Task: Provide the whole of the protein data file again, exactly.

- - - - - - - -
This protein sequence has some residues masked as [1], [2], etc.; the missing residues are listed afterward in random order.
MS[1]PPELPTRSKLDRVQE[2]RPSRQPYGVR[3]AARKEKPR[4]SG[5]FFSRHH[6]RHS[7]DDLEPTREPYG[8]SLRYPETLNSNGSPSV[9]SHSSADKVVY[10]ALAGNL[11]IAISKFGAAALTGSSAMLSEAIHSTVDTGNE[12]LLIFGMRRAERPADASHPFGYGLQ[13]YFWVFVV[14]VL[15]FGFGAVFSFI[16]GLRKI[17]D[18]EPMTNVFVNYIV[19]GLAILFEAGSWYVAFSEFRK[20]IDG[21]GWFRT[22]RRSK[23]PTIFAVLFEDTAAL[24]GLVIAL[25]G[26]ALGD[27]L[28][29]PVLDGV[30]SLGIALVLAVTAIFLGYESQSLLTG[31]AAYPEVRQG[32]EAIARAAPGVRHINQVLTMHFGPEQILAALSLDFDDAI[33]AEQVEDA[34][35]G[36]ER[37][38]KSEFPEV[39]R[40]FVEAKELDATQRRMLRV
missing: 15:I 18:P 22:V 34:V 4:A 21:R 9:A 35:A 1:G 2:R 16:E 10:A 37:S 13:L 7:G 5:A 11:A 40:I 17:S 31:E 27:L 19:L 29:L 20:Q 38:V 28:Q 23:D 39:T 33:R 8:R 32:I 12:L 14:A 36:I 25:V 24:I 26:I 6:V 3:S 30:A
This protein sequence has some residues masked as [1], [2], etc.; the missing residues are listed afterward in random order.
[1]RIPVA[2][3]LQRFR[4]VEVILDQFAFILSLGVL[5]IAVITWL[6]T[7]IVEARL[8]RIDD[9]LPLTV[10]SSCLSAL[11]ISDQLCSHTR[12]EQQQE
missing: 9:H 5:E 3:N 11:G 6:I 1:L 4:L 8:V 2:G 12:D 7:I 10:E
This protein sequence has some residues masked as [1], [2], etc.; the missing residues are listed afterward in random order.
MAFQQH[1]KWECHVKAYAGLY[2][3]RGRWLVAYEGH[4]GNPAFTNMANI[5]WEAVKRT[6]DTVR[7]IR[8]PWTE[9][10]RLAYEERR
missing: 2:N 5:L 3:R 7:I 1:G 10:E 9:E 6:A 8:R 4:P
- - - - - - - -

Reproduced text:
This protein sequence has some residues masked as [1], [2], etc.; the missing residues are listed afterward in random order.
MS[1]PPELPTRSKLDRVQE[2]RPSRQPYGVR[3]AARKEKPR[4]SG[5]FFSRHH[6]RHS[7]DDLEPTREPYG[8]SLRYPETLNSNGSPSV[9]SHSSADKVVY[10]ALAGNL[11]IAISKFGAAALTGSSAMLSEAIHSTVDTGNE[12]LLIFGMRRAERPADASHPFGYGLQ[13]YFWVFVV[14]VL[15]FGFGAVFSFI[16]GLRKI[17]D[18]EPMTNVFVNYIV[19]GLAILFEAGSWYVAFSEFRK[20]IDG[21]GWFRT[22]RRSK[23]PTIFAVLFEDTAAL[24]GLVIAL[25]G[26]ALGD[27]L[28][29]PVLDGV[30]SLGIALVLAVTAIFLGYESQSLLTG[31]AAYPEVRQG[32]EAIARAAPGVRHINQVLTMHFGPEQILAALSLDFDDAI[33]AEQVEDA[34][35]G[36]ER[37][38]KSEFPEV[39]R[40]FVEAKELDATQRRMLRV
missing: 15:I 18:P 22:V 34:V 4:A 21:R 9:A 35:A 1:G 2:R 16:E 10:A 37:S 13:L 7:G 5:A 11:A 40:I 17:S 31:E 27:L 19:L 29:L 20:Q 38:V 28:Q 23:D 39:T 33:R 8:R 32:I 12:L 14:A 36:I 25:V 24:I 26:I 6:V 3:S 30:A
This protein sequence has some residues masked as [1], [2], etc.; the missing residues are listed afterward in random order.
[1]RIPVA[2][3]LQRFR[4]VEVILDQFAFILSLGVL[5]IAVITWL[6]T[7]IVEARL[8]RIDD[9]LPLTV[10]SSCLSAL[11]ISDQLCSHTR[12]EQQQE
missing: 9:H 5:E 3:N 11:G 6:I 1:L 4:L 8:V 2:G 12:D 7:I 10:E
This protein sequence has some residues masked as [1], [2], etc.; the missing residues are listed afterward in random order.
MAFQQH[1]KWECHVKAYAGLY[2][3]RGRWLVAYEGH[4]GNPAFTNMANI[5]WEAVKRT[6]DTVR[7]IR[8]PWTE[9][10]RLAYEERR
missing: 2:N 5:L 3:R 7:I 1:G 10:E 9:E 6:A 8:R 4:P